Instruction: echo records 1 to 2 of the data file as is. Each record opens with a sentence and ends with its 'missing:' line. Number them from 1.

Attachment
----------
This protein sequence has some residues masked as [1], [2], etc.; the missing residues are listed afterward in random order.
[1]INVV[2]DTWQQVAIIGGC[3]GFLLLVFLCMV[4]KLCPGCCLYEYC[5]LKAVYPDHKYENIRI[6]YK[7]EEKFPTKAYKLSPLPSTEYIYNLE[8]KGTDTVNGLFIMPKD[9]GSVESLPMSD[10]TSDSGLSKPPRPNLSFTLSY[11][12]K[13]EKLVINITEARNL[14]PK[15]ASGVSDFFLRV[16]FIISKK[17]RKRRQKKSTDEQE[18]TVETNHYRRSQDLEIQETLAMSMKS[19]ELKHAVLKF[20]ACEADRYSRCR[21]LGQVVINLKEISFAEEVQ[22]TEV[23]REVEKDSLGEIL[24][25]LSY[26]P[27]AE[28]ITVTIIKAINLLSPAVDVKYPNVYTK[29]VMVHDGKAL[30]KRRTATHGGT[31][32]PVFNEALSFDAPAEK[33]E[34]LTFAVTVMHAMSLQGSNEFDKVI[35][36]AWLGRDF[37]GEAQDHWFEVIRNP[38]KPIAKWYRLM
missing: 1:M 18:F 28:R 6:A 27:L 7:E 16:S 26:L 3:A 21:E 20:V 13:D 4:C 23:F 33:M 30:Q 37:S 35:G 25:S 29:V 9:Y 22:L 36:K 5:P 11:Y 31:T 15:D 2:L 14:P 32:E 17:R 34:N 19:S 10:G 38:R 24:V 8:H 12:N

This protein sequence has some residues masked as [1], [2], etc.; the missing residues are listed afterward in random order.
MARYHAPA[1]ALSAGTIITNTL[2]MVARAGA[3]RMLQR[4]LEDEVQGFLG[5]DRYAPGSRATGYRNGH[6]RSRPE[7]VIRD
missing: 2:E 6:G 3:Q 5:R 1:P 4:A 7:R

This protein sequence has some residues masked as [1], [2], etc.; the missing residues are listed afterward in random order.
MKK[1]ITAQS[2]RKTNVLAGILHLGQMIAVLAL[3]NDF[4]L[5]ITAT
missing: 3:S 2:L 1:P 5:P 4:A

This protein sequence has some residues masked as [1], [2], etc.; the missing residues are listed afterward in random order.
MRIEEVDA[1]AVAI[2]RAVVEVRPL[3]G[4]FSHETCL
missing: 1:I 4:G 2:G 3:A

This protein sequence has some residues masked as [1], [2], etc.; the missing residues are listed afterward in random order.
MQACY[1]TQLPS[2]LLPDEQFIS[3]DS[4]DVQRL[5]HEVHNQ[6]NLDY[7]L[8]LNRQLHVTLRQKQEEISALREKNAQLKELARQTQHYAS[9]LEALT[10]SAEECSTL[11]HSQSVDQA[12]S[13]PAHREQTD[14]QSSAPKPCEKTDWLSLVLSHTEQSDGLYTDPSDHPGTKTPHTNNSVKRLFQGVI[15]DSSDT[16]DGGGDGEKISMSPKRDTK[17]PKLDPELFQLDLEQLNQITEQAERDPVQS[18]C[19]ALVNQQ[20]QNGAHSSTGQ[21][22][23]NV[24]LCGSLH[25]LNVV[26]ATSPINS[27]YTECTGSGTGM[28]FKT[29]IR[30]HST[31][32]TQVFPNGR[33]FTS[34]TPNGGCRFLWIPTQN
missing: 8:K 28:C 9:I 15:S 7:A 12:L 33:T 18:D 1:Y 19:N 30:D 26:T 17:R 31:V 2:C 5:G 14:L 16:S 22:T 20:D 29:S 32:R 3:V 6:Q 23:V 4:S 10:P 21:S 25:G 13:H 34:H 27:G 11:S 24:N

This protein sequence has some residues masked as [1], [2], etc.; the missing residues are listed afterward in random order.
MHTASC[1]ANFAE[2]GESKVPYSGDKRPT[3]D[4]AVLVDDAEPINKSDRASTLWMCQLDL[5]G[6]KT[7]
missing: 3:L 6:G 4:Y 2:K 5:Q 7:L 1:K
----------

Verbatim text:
This protein sequence has some residues masked as [1], [2], etc.; the missing residues are listed afterward in random order.
[1]INVV[2]DTWQQVAIIGGC[3]GFLLLVFLCMV[4]KLCPGCCLYEYC[5]LKAVYPDHKYENIRI[6]YK[7]EEKFPTKAYKLSPLPSTEYIYNLE[8]KGTDTVNGLFIMPKD[9]GSVESLPMSD[10]TSDSGLSKPPRPNLSFTLSY[11][12]K[13]EKLVINITEARNL[14]PK[15]ASGVSDFFLRV[16]FIISKK[17]RKRRQKKSTDEQE[18]TVETNHYRRSQDLEIQETLAMSMKS[19]ELKHAVLKF[20]ACEADRYSRCR[21]LGQVVINLKEISFAEEVQ[22]TEV[23]REVEKDSLGEIL[24][25]LSY[26]P[27]AE[28]ITVTIIKAINLLSPAVDVKYPNVYTK[29]VMVHDGKAL[30]KRRTATHGGT[31][32]PVFNEALSFDAPAEK[33]E[34]LTFAVTVMHAMSLQGSNEFDKVI[35][36]AWLGRDF[37]GEAQDHWFEVIRNP[38]KPIAKWYRLM
missing: 1:M 18:F 28:R 6:A 27:L 7:E 16:S 26:L 3:A 21:E 20:V 13:D 4:C 23:F 33:M 30:Q 37:S 35:G 25:S 29:V 9:Y 22:L 36:K 5:P 11:Y 31:T 15:D 2:L 14:P 32:E 17:R 34:N 19:S 10:G 38:R 24:V 8:H 12:N

This protein sequence has some residues masked as [1], [2], etc.; the missing residues are listed afterward in random order.
MARYHAPA[1]ALSAGTIITNTL[2]MVARAGA[3]RMLQR[4]LEDEVQGFLG[5]DRYAPGSRATGYRNGH[6]RSRPE[7]VIRD
missing: 2:E 6:G 3:Q 5:R 1:P 4:A 7:R